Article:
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Tuesday, July 14, 2009

Emotional IQ

Yesterday, over dinner and some awesome wine at Max's Wine Dive (thank you, Seth!), The Talented Videographer (TTV) described part of her interview yesterday with former NASA flight director Glynn Lunney, who directed part of the Apollo 11 and 13 missions. Lunney was talking about the achievement of the Apollo program, and how remarkable was.

He pointed out that it took a huge monetary investment by the United States in something that many thought was impossible. When Kennedy proposed they make the moon by the end of the decade, it was so far beyond current technology that it was a staggering, and seemingly impossible goal. And investment in the project reached 5.5% of the federal budget. By contrast, all of NASA's budget is around 0.5% today. And because virtually all of the expertise still had to be developed, what you had was huge number of young men and women (including Kennedy) trying to do something most thought impossible, and which did not promise to provide a substantial return on investment. But they decided to roll up their sleeves and give it a shot.

Lunney compared this to the exploration of the New World -- Europe spent a huge amount of money equipping expeditions and charting the new continents. But within a century, sometimes, far less, most of those countries lost their holdings in the New World to revolutions. Many never recouped those initial costs. At the same time, from the perspective of hindsight, it was an endeavor whose value could not be measured by the amount of gold or sugar which they New Continent could provide.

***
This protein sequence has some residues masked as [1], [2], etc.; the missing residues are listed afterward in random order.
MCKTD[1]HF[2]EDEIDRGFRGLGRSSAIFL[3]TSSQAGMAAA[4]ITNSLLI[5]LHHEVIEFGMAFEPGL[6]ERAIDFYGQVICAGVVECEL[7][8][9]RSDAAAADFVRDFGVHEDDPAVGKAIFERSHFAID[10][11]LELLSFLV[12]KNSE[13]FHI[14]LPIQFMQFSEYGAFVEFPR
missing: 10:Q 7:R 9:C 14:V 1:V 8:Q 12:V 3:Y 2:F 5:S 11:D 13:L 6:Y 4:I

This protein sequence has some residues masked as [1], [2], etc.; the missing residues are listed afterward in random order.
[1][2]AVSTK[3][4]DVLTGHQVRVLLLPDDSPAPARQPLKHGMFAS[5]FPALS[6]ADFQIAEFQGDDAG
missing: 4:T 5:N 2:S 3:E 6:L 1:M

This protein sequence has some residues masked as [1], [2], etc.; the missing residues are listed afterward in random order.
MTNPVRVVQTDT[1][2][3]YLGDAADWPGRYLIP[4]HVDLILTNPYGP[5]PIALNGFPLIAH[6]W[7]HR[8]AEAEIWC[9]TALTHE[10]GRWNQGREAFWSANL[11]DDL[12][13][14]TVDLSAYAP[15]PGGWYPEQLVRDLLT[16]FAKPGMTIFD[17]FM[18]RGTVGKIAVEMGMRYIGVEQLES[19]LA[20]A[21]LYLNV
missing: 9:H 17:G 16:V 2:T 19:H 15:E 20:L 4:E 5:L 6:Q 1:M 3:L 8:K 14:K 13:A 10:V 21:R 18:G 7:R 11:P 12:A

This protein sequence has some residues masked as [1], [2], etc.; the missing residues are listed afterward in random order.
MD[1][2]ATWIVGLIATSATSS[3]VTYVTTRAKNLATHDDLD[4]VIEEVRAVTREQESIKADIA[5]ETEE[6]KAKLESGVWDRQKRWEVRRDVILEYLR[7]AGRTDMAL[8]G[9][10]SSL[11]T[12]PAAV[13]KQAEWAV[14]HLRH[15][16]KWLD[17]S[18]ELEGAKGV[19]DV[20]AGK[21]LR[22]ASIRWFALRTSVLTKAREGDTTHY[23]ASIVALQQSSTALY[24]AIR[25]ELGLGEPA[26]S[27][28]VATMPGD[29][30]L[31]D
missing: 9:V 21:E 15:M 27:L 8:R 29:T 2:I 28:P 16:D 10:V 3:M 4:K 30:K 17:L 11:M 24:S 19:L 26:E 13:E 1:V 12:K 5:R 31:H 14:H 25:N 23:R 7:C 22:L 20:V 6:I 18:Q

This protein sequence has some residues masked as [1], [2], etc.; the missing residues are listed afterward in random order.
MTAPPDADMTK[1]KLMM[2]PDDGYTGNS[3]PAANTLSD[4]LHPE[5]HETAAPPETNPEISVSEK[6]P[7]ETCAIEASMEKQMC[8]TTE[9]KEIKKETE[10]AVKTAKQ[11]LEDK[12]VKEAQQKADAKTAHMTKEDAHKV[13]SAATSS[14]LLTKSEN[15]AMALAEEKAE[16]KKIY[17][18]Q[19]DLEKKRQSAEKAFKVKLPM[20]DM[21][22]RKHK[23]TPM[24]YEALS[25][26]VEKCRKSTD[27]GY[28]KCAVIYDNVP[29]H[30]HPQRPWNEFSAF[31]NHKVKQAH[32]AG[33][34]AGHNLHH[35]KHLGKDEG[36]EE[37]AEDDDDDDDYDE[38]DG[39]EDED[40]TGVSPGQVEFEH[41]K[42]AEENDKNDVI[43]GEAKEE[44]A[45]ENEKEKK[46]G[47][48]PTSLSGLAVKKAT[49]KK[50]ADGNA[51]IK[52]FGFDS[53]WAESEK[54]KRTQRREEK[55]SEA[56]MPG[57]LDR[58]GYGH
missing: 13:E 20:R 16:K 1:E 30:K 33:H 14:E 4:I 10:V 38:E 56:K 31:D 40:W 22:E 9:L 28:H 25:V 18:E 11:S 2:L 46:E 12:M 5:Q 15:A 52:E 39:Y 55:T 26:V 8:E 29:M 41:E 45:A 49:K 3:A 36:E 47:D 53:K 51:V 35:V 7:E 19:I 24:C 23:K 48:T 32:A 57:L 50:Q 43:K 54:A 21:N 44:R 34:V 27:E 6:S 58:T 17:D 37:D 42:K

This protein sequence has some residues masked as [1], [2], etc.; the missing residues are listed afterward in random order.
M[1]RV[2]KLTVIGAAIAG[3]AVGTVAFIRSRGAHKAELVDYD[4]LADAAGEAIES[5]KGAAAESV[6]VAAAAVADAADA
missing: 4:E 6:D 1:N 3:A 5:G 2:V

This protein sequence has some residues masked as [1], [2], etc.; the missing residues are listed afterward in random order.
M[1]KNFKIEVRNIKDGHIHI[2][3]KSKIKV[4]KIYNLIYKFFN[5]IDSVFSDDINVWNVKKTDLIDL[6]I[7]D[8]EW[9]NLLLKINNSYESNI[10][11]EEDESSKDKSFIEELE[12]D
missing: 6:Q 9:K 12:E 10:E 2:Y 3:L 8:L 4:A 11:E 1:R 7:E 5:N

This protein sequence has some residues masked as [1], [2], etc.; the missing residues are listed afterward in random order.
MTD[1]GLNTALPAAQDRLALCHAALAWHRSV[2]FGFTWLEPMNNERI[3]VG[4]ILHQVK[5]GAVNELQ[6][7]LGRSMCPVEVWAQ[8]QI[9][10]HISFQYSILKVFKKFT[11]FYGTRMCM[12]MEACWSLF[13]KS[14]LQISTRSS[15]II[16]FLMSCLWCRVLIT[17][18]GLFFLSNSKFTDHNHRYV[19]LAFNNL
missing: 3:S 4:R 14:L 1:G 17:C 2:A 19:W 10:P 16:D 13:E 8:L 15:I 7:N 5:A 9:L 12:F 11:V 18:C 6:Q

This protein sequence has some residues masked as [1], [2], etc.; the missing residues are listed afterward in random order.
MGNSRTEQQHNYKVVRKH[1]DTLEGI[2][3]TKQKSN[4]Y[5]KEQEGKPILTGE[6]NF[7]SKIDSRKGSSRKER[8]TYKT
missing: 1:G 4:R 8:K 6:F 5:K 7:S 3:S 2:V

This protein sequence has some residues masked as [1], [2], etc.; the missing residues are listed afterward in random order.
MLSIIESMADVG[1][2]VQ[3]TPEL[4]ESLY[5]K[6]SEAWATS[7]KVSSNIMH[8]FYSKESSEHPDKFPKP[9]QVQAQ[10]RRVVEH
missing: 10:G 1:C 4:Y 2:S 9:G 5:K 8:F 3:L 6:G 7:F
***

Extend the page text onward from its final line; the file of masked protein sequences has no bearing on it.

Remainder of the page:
Lunney's point: sometimes huge investments are necessary without the promise of gain. Cost-benefit analyses cannot capture the non-monetary value of an investment.

What I loved was that TTV re-framed this in terms of relationships -- there's lots of work and sacrifice that has to go into a relationship, especially a marriage, upfront. And when you're talking about things like career tracks, there are some sacrifices which don't promise equivalent rewards. But the real value, the long-term reward, can't be measured in that way. It's the kind of connection between public and private, historical and personal, that I wouldn't have been able to make. It was beautiful.

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